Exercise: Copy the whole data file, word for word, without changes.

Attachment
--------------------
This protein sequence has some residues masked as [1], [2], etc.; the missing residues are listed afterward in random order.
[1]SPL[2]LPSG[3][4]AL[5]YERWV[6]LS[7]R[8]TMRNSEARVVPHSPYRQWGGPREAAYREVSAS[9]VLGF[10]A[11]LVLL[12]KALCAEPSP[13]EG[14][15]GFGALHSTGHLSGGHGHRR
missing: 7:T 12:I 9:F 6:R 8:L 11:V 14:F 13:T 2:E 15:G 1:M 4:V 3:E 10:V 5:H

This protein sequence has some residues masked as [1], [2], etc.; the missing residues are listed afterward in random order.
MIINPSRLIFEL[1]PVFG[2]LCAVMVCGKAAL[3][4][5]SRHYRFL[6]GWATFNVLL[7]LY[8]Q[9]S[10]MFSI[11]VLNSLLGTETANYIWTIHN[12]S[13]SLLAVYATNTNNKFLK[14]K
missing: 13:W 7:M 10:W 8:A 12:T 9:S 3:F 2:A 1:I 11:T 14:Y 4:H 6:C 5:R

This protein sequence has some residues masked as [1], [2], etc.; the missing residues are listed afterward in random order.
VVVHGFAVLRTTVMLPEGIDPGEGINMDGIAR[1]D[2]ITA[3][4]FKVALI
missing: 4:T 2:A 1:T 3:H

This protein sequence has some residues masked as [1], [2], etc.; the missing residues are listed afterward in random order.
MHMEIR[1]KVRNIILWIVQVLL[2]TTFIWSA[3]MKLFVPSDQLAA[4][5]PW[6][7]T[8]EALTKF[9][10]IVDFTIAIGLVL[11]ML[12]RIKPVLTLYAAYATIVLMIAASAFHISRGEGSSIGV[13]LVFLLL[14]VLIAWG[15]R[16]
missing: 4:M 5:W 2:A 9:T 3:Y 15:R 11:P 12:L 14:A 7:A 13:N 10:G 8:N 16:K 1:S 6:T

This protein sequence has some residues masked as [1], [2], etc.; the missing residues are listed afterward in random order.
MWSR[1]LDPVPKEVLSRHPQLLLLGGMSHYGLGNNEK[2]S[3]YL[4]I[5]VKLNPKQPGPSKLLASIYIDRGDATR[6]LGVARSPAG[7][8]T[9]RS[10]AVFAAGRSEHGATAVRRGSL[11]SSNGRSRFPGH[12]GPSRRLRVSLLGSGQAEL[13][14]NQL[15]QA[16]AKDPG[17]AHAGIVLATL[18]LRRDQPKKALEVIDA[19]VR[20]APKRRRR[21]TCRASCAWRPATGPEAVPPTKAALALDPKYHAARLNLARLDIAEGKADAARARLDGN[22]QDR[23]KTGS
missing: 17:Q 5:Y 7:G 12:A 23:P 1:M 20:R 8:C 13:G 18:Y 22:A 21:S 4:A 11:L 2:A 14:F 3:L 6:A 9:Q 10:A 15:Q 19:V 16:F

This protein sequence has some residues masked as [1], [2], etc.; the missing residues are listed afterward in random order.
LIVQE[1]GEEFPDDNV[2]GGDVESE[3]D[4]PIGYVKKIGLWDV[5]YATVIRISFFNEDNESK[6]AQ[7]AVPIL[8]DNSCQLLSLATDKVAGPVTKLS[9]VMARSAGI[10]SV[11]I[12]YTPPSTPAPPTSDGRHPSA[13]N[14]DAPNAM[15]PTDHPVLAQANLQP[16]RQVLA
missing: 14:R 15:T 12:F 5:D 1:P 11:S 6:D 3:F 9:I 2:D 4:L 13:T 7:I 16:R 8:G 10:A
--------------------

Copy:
This protein sequence has some residues masked as [1], [2], etc.; the missing residues are listed afterward in random order.
[1]SPL[2]LPSG[3][4]AL[5]YERWV[6]LS[7]R[8]TMRNSEARVVPHSPYRQWGGPREAAYREVSAS[9]VLGF[10]A[11]LVLL[12]KALCAEPSP[13]EG[14][15]GFGALHSTGHLSGGHGHRR
missing: 7:T 12:I 9:F 6:R 8:L 11:V 14:F 13:T 2:E 15:G 1:M 4:V 3:E 10:V 5:H

This protein sequence has some residues masked as [1], [2], etc.; the missing residues are listed afterward in random order.
MIINPSRLIFEL[1]PVFG[2]LCAVMVCGKAAL[3][4][5]SRHYRFL[6]GWATFNVLL[7]LY[8]Q[9]S[10]MFSI[11]VLNSLLGTETANYIWTIHN[12]S[13]SLLAVYATNTNNKFLK[14]K
missing: 13:W 7:M 10:W 8:A 12:T 9:S 3:F 2:A 1:I 11:T 14:Y 4:H 6:C 5:R

This protein sequence has some residues masked as [1], [2], etc.; the missing residues are listed afterward in random order.
VVVHGFAVLRTTVMLPEGIDPGEGINMDGIAR[1]D[2]ITA[3][4]FKVALI
missing: 4:T 2:A 1:T 3:H

This protein sequence has some residues masked as [1], [2], etc.; the missing residues are listed afterward in random order.
MHMEIR[1]KVRNIILWIVQVLL[2]TTFIWSA[3]MKLFVPSDQLAA[4][5]PW[6][7]T[8]EALTKF[9][10]IVDFTIAIGLVL[11]ML[12]RIKPVLTLYAAYATIVLMIAASAFHISRGEGSSIGV[13]LVFLLL[14]VLIAWG[15]R[16]
missing: 4:M 5:W 2:A 9:T 3:Y 15:R 11:P 12:L 14:A 7:A 13:N 10:G 8:N 16:K 1:S 6:T

This protein sequence has some residues masked as [1], [2], etc.; the missing residues are listed afterward in random order.
MWSR[1]LDPVPKEVLSRHPQLLLLGGMSHYGLGNNEK[2]S[3]YL[4]I[5]VKLNPKQPGPSKLLASIYIDRGDATR[6]LGVARSPAG[7][8]T[9]RS[10]AVFAAGRSEHGATAVRRGSL[11]SSNGRSRFPGH[12]GPSRRLRVSLLGSGQAEL[13][14]NQL[15]QA[16]AKDPG[17]AHAGIVLATL[18]LRRDQPKKALEVIDA[19]VR[20]APKRRRR[21]TCRASCAWRPATGPEAVPPTKAALALDPKYHAARLNLARLDIAEGKADAARARLDGN[22]QDR[23]KTGS
missing: 17:Q 5:Y 7:G 12:A 23:P 1:M 20:R 8:C 13:G 18:Y 22:A 21:S 4:A 11:L 2:A 14:F 3:L 6:A 9:Q 10:A 15:Q 19:V 16:F

This protein sequence has some residues masked as [1], [2], etc.; the missing residues are listed afterward in random order.
LIVQE[1]GEEFPDDNV[2]GGDVESE[3]D[4]PIGYVKKIGLWDV[5]YATVIRISFFNEDNESK[6]AQ[7]AVPIL[8]DNSCQLLSLATDKVAGPVTKLS[9]VMARSAGI[10]SV[11]I[12]YTPPSTPAPPTSDGRHPSA[13]N[14]DAPNAM[15]PTDHPVLAQANLQP[16]RQVLA
missing: 14:R 15:T 12:F 5:D 1:P 11:S 6:D 3:F 9:I 2:D 4:L 13:T 7:I 16:R 8:G 10:A